How tax dollars are spent on public sport and recreation facilities in the U.S. 


In April of 2008, the Town of Purcellville purchased Fireman's Field and Bush Meeting Grounds to preserve and protect the facility and grounds. Everyone agrees it is a wonderful resource and treasure, but no one wants to confront the economy of scale that burdens the 2800 households in Purcellville with a facility that cost millions to restore and funds to maintain while the vast majority of users and visitors for team sports to this facility are county residents. 
The debt service covers the cost to refurbish and purchase parks and recreation properties. 

Services which benefit everyone, or, at least, the majority, can be paid for with a fair tax instead of high fees. Public agencies supply many services that benefit the vast majority of the public. When we grant $5,000 to a sports league, that money helps a few.  Parents, on average pay an estimated $671 a year to cover the cost of uniforms, fees for registration, lessons, and coaching, and at least 1 in 5 parents spend over $1,000 per year, per child. No one doubts that the cost to participate in sports has skyrocketed, but the real question for sports is how should communities pay for kids to take part in private youth sports?

One of my council colleagues stated that even though many families look like they are doing well, they can't afford sports for their children or are may be going through financial hardship. No one argues there are folks in our community who are in need. But what defines needy?  

If someone appears to be doing well, my first impression is perhaps that they should reevaluate their personal priorities and spending. Why should their neighbor pay for their child's sports involvement when they probably bought too much home or stretched themselves to look like they are doing well? A family who suffers a layoff or a financial devastation or who lives in poverty is an entirely different situation, and many teams have grants to offset the cost of participation.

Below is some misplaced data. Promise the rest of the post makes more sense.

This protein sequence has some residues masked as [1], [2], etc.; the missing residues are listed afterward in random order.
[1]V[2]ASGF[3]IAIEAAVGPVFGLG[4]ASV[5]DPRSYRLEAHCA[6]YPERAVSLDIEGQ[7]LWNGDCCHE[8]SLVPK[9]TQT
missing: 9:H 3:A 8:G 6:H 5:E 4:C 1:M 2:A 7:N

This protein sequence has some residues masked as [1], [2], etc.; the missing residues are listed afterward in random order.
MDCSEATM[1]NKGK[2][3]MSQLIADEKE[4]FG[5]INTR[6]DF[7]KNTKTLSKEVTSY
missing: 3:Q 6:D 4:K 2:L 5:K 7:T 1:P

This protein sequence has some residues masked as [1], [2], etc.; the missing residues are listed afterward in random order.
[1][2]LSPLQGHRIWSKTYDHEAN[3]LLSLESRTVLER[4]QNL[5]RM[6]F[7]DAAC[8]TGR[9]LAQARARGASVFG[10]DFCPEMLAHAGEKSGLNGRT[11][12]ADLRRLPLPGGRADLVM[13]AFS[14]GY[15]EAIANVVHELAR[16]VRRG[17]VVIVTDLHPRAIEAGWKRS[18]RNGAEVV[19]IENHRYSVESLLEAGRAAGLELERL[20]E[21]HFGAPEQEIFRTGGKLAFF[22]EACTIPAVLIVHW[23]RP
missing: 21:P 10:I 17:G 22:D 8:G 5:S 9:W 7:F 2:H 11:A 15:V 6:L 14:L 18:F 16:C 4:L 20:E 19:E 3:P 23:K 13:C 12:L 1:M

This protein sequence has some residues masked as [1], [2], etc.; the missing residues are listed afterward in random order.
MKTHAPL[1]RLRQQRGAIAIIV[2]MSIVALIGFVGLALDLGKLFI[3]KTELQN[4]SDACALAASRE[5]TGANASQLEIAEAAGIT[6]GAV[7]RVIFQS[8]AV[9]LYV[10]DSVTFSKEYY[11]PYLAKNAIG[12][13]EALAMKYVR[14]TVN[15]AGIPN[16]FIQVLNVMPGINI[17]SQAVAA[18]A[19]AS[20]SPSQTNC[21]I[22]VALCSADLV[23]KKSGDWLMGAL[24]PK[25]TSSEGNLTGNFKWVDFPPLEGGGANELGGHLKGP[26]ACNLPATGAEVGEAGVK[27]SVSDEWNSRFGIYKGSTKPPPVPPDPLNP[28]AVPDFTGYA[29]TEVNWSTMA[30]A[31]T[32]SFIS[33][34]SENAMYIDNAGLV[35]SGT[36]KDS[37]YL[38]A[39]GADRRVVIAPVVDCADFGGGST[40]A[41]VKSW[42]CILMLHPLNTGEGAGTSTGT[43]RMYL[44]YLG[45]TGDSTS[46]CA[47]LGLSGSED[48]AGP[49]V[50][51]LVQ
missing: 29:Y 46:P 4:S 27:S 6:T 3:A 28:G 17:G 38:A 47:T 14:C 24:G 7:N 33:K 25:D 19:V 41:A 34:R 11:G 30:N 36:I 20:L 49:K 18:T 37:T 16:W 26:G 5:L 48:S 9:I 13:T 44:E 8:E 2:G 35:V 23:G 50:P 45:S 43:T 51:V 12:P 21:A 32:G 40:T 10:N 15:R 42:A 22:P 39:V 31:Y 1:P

Loudoun County now has roughly 350,000 people living here. Of that amount, just over 100,000 are children (person under 18 years old), and the percentage of children living in poverty in Loudoun County is estimated to be between 20-30%.

This sports funding program, however, is NOT going directly for the benefit of children and families in need.  The Town can't control how those funds are directed. Private sports programs remain essentially unaccountable to public scrutiny. Most of the kids that benefit from this funding do not live in Purcellville. Most of the children participating on these teams have families able and willing to pay for their participation. We are now subsidizing families who can afford team sports. There seems to be little concern about taking money from struggling Purcellville residents who contribute their taxes to this program and get no benefit from it.   

If we wanted to expand sporting opportunities, we would be looking at bringing sports to those who are shut out due to finances. I expressed this at our meeting last Tuesday night. I would rather the money be spent toward a dedicated scholarship for Purcellville families who cannot afford to participate in these sports leagues.